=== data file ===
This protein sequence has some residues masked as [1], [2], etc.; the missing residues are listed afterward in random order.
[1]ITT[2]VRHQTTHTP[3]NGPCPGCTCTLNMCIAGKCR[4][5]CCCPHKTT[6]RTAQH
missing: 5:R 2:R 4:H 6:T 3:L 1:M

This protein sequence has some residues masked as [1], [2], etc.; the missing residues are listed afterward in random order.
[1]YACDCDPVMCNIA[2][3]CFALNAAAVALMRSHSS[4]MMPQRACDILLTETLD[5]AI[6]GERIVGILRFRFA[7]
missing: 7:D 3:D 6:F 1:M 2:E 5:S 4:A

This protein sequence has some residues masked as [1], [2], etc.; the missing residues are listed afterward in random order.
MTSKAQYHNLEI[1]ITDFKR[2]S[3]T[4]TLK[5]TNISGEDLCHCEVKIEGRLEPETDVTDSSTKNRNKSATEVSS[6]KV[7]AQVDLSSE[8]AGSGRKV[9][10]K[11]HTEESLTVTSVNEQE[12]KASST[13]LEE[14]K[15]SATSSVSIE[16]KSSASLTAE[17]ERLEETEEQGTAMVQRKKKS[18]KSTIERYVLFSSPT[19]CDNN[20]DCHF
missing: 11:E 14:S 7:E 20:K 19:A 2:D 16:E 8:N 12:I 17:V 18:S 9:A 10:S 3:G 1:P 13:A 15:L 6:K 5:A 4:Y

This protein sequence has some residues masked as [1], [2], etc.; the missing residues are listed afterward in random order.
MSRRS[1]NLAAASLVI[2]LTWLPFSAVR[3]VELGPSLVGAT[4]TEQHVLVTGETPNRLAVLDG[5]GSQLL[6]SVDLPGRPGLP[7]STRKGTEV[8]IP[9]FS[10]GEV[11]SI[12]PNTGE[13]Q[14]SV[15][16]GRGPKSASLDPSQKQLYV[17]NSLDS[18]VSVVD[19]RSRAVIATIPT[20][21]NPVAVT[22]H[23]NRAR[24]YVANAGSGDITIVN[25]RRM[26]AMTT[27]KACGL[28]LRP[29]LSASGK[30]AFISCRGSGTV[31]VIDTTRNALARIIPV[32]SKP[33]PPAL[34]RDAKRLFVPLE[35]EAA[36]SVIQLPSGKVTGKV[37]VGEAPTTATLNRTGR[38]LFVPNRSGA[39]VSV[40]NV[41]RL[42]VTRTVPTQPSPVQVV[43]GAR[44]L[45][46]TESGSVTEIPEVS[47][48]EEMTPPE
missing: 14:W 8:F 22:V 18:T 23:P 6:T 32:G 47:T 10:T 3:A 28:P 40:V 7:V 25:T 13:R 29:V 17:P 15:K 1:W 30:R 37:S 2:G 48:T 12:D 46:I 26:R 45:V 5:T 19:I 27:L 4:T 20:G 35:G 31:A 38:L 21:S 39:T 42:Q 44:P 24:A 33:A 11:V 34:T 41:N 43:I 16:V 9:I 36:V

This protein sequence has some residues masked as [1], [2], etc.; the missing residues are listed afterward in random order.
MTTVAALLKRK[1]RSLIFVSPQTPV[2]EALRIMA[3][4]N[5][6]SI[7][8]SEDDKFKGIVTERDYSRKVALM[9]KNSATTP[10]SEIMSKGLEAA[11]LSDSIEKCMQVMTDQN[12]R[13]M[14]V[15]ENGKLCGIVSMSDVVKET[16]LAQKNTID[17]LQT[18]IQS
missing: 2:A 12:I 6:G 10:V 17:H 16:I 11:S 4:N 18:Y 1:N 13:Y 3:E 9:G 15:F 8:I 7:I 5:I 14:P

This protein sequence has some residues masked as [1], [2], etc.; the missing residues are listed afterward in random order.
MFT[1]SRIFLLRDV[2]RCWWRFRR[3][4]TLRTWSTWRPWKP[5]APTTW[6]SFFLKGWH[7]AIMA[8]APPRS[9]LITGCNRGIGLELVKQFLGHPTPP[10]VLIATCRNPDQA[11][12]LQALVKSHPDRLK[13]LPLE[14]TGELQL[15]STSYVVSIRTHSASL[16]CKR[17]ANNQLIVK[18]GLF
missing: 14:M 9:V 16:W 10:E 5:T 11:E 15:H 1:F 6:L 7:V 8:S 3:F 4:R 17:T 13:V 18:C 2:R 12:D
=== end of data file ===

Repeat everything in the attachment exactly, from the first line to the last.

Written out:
This protein sequence has some residues masked as [1], [2], etc.; the missing residues are listed afterward in random order.
[1]ITT[2]VRHQTTHTP[3]NGPCPGCTCTLNMCIAGKCR[4][5]CCCPHKTT[6]RTAQH
missing: 5:R 2:R 4:H 6:T 3:L 1:M

This protein sequence has some residues masked as [1], [2], etc.; the missing residues are listed afterward in random order.
[1]YACDCDPVMCNIA[2][3]CFALNAAAVALMRSHSS[4]MMPQRACDILLTETLD[5]AI[6]GERIVGILRFRFA[7]
missing: 7:D 3:D 6:F 1:M 2:E 5:S 4:A

This protein sequence has some residues masked as [1], [2], etc.; the missing residues are listed afterward in random order.
MTSKAQYHNLEI[1]ITDFKR[2]S[3]T[4]TLK[5]TNISGEDLCHCEVKIEGRLEPETDVTDSSTKNRNKSATEVSS[6]KV[7]AQVDLSSE[8]AGSGRKV[9][10]K[11]HTEESLTVTSVNEQE[12]KASST[13]LEE[14]K[15]SATSSVSIE[16]KSSASLTAE[17]ERLEETEEQGTAMVQRKKKS[18]KSTIERYVLFSSPT[19]CDNN[20]DCHF
missing: 11:E 14:S 7:E 20:K 19:A 2:D 16:E 8:N 12:I 17:V 18:S 9:A 10:S 3:G 1:P 13:A 15:L 6:K 5:A 4:Y

This protein sequence has some residues masked as [1], [2], etc.; the missing residues are listed afterward in random order.
MSRRS[1]NLAAASLVI[2]LTWLPFSAVR[3]VELGPSLVGAT[4]TEQHVLVTGETPNRLAVLDG[5]GSQLL[6]SVDLPGRPGLP[7]STRKGTEV[8]IP[9]FS[10]GEV[11]SI[12]PNTGE[13]Q[14]SV[15][16]GRGPKSASLDPSQKQLYV[17]NSLDS[18]VSVVD[19]RSRAVIATIPT[20][21]NPVAVT[22]H[23]NRAR[24]YVANAGSGDITIVN[25]RRM[26]AMTT[27]KACGL[28]LRP[29]LSASGK[30]AFISCRGSGTV[31]VIDTTRNALARIIPV[32]SKP[33]PPAL[34]RDAKRLFVPLE[35]EAA[36]SVIQLPSGKVTGKV[37]VGEAPTTATLNRTGR[38]LFVPNRSGA[39]VSV[40]NV[41]RL[42]VTRTVPTQPSPVQVV[43]GAR[44]L[45][46]TESGSVTEIPEVS[47][48]EEMTPPE
missing: 14:W 8:F 22:V 18:T 23:P 6:T 32:G 47:T 10:T 3:A 28:P 40:V 7:V 25:T 13:R 29:V 17:P 15:K 1:W 30:R 37:S 2:G 48:T 12:D 46:I 26:R 45:V 5:T 19:I 27:L 4:T 20:G 35:G 31:A 38:L 21:S 39:T 42:Q 44:P 24:A 33:A 11:V 34:T 41:N 43:I 16:V 9:I 36:V

This protein sequence has some residues masked as [1], [2], etc.; the missing residues are listed afterward in random order.
MTTVAALLKRK[1]RSLIFVSPQTPV[2]EALRIMA[3][4]N[5][6]SI[7][8]SEDDKFKGIVTERDYSRKVALM[9]KNSATTP[10]SEIMSKGLEAA[11]LSDSIEKCMQVMTDQN[12]R[13]M[14]V[15]ENGKLCGIVSMSDVVKET[16]LAQKNTID[17]LQT[18]IQS
missing: 2:A 12:I 6:G 10:V 17:H 16:I 11:S 4:N 18:Y 1:N 13:Y 3:E 9:G 15:F 8:I 7:I 5:I 14:P

This protein sequence has some residues masked as [1], [2], etc.; the missing residues are listed afterward in random order.
MFT[1]SRIFLLRDV[2]RCWWRFRR[3][4]TLRTWSTWRPWKP[5]APTTW[6]SFFLKGWH[7]AIMA[8]APPRS[9]LITGCNRGIGLELVKQFLGHPTPP[10]VLIATCRNPDQA[11][12]LQALVKSHPDRLK[13]LPLE[14]TGELQL[15]STSYVVSIRTHSASL[16]CKR[17]ANNQLIVK[18]GLF
missing: 14:M 9:V 16:W 10:E 5:T 11:E 15:H 1:F 6:L 7:V 8:S 3:F 4:R 17:T 13:V 18:C 2:R 12:D